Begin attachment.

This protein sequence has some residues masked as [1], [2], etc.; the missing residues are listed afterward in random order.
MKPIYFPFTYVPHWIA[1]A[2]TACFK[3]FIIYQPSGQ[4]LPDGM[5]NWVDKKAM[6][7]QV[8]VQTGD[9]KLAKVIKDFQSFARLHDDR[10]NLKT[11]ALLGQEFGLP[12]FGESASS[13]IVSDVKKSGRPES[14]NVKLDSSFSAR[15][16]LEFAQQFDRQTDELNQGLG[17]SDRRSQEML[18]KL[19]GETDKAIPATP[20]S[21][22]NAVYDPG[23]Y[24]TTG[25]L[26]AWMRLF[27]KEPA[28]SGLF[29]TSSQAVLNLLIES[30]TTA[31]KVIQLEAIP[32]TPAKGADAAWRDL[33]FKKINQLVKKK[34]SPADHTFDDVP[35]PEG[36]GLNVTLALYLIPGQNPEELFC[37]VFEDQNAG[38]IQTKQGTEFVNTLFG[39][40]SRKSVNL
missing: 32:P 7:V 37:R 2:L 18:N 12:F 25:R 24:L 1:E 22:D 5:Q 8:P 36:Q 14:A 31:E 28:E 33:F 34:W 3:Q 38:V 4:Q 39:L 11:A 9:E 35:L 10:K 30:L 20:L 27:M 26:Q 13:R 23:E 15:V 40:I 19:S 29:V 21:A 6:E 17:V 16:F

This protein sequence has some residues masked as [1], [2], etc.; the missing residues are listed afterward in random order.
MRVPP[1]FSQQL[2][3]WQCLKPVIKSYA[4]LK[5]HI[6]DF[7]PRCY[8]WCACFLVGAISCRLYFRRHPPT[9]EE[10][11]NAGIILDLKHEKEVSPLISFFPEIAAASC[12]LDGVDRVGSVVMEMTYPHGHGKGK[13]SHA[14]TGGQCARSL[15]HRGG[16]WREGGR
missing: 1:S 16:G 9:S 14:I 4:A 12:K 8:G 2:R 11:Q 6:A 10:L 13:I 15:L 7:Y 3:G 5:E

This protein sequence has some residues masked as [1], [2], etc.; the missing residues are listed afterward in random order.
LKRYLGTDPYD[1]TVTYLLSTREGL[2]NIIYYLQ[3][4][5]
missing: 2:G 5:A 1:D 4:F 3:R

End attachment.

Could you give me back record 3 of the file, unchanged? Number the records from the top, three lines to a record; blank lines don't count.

This protein sequence has some residues masked as [1], [2], etc.; the missing residues are listed afterward in random order.
LKRYLGTDPYD[1]TVTYLLSTREGL[2]NIIYYLQ[3][4][5]
missing: 2:G 5:A 1:D 4:F 3:R